The Tahoma baseball team of 1940 was largely made up of Ravensdale residents. They are: (front row) Gino Tedesco, Frank Primozich, Bob Lang, Gene Collins, Wally Habenicht, unknown, and Larry Krall; (second row) Otto Moore, coach; Frank Pooleskie and Louie Wallace; (back row) Frank Pichinini, Walt Olsen, Charles Fore, Kal Tantari, Bill Sweeney, Ed Kuhuski, and Tommy Lee — Photo compliments of the Maple Valley Historical Society

Memories will be flying fast and furious, Sunday, Sept. 15, as folks gather for the annual Ravensdale Reunion, 1 p.m., at the Maple Valley Community Center, corner of Witte Road S.E. and S.E. 248th St. The reunion is sponsored by the Maple Valley Historical Society.

No program is planned for the afternoon, just a chance to get-together over a cup of coffee and visit, share introductions and a tale or two over the open mic. (more…)

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Originally published in the Voice of the Valley, August 29, 1979

By Margaret Winings

Black Diamond is gearing up for its annual Labor Day celebration Sunday, Sept. 2 and Monday, Sept. 3. “Labor Day is really for the kids in this town,” said Sue Capponi, assistant to chairman Evan Morris. “The miners started doing this for their kids years and years ago.”

Peanuts, candy, coke, and ice cream are still free for the kids of all ages who come to help celebrate.

Activities will begin at 9 a.m. Sunday morning with a baseball tournament. So far teams from Black Diamond and Enumclaw are registered, according to Tom Dodd. They will try to unseat last year’s winner, DeGross Construction of Enumclaw. (more…)

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Originally published in the Enumclaw Eagle, June 7, 1989

BLACK DIAMOND — Plans for the annual Black Diamond Labor Day celebration are on schedule, with a partial list of events that includes a soap-box derby, skateboard competitions, and the annual parade.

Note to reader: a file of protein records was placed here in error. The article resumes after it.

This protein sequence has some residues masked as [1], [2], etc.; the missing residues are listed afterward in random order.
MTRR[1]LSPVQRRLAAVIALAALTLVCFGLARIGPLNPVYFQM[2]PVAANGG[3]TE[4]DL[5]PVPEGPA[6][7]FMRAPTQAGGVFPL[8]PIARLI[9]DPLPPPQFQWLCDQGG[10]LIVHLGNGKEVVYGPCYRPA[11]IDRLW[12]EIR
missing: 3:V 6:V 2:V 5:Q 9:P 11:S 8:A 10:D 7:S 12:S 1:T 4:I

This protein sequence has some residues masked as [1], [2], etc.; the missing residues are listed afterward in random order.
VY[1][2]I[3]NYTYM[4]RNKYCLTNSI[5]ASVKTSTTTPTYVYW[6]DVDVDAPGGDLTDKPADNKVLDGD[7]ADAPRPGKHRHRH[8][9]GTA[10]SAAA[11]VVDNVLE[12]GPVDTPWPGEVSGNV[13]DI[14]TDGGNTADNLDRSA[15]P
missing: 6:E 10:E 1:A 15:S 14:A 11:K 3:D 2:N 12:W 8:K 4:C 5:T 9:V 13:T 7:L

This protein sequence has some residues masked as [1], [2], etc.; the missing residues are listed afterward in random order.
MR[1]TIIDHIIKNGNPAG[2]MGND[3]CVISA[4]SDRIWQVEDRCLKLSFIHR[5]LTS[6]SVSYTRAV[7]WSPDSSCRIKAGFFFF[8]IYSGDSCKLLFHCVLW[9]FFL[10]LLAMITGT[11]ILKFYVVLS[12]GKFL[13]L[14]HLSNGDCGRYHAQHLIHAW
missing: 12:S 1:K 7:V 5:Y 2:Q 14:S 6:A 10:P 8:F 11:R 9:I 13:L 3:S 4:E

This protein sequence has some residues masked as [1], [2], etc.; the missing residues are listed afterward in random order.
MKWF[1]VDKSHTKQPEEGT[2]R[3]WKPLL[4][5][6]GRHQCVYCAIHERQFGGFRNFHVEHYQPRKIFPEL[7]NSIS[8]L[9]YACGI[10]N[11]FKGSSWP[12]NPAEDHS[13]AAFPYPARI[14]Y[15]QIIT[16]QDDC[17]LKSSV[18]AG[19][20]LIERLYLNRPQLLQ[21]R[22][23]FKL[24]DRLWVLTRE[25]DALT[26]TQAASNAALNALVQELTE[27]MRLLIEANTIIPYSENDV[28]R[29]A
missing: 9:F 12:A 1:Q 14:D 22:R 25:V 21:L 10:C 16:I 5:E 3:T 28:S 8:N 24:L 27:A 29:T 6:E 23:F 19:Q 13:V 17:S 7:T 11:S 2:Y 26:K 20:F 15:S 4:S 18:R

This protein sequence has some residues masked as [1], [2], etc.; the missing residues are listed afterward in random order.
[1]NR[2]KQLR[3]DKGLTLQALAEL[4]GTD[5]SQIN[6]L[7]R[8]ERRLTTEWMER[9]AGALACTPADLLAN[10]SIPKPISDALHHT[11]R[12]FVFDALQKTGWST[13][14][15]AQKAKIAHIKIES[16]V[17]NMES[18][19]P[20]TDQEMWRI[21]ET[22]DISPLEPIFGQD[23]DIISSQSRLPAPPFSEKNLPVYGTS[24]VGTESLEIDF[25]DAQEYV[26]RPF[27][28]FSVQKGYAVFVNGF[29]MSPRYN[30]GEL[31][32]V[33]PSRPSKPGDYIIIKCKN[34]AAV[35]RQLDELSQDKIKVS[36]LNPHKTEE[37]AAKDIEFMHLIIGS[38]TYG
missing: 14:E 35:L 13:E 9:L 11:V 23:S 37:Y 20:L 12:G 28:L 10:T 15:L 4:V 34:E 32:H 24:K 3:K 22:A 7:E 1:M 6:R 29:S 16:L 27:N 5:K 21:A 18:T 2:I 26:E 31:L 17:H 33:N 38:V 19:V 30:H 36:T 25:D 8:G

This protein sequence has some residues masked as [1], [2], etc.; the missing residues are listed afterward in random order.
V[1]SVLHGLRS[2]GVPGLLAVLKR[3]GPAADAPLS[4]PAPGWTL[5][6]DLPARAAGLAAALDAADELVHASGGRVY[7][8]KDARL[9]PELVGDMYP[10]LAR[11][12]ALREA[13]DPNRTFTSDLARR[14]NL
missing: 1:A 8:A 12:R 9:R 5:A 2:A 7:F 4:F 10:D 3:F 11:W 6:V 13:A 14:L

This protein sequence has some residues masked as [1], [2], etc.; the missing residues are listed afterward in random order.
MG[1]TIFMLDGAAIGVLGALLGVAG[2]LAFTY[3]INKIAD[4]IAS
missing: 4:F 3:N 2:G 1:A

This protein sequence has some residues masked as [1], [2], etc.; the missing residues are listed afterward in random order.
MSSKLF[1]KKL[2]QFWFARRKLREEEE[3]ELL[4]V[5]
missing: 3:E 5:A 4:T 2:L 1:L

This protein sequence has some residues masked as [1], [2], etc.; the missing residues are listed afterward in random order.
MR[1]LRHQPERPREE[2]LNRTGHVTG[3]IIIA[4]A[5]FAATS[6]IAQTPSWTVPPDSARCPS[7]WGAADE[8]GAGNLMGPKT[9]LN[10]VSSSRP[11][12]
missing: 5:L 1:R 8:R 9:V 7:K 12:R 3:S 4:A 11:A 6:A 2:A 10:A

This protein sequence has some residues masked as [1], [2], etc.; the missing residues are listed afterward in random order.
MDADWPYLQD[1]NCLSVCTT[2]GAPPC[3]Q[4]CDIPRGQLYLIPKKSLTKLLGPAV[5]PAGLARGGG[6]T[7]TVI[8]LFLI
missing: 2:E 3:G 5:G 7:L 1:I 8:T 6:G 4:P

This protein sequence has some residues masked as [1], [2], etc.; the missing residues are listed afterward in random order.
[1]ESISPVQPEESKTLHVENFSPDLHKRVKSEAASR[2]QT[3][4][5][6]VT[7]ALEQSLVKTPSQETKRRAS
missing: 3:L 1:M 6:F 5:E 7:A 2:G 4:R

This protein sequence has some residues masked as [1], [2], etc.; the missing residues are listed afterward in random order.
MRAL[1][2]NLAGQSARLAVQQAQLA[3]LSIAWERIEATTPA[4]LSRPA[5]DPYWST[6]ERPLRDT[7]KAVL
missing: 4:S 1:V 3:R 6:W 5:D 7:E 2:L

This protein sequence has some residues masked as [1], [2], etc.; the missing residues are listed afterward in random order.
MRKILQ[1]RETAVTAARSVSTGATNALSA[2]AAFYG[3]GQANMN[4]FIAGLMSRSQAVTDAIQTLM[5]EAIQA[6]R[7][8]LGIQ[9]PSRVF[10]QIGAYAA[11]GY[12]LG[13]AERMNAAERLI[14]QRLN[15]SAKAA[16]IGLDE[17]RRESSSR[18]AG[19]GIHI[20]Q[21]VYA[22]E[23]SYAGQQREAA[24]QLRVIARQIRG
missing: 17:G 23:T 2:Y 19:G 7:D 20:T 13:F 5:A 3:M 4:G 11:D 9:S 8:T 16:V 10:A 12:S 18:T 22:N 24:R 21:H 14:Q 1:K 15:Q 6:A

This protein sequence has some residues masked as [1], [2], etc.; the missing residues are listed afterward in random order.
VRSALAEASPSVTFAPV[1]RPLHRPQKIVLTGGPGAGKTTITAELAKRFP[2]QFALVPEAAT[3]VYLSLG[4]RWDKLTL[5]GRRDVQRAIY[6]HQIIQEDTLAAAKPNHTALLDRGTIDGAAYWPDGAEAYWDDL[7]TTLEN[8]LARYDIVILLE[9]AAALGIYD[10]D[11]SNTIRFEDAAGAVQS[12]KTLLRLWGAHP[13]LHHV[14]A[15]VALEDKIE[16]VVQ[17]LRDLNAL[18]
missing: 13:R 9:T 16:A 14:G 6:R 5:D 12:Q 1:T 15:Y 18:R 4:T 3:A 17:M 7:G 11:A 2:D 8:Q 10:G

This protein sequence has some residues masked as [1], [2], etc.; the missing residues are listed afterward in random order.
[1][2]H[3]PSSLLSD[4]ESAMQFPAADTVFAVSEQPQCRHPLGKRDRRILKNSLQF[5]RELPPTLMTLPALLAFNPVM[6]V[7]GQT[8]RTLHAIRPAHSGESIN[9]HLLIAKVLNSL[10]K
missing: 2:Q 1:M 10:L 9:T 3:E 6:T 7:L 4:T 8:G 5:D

Committee spokeswoman Ann Steiert said other events scheduled for the three-day weekend include the search for royalty to reign over the festivities, a tug-o-war, volleyball and baseball games, kids’ sports, food and concession booths, bingo and a walkers’ contest.

The soap-box derby contest, although popular, is being revised due to last year’s small turnout, Steiert said. The allowable ages for competitors has been extended, with categories for 8- to 12-year-olds, 12- to 18-year-olds, and a new, 18-and-over category. (more…)

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Originally published in the Voice of the Valley, September 1994

By Heather Larson

Left to right: Jennifer Simmons, Danny Simmons, and Ashley Petersen prepare to enter the parade route in their horse-drawn wagon representing Four Corners Safeway.

Black Diamond celebrated Labor Day weekend with a fever this year. After having last year’s event cancelled for lack of volunteers, no holds were barred. Something for everyone was offered during the 4 days from a fish dinner on Friday night to a bed race on Sunday and a parade down the Maple Valley Highway on Monday.

On Saturday amid torrential downpours the Black Diamond Police challenged the Black Diamond Fire Department to a softball game. Since the police, who chose to be called the DARE Devils, didn’t have the manpower to field a team, other police officers who live in Black Diamond were asked to help out. So King County, Bellevue, and Seattle Police Departments were also represented on the team.

According to Black Diamond officer Glenn Dickson, the highlight of the game was the 8-foot mud pit behind first base.

It was really wet and muddy, but a good time was had by all, said Dickson.

The DARE Devils beat the Hosers 13 to 9 at the first annual baseball game. (more…)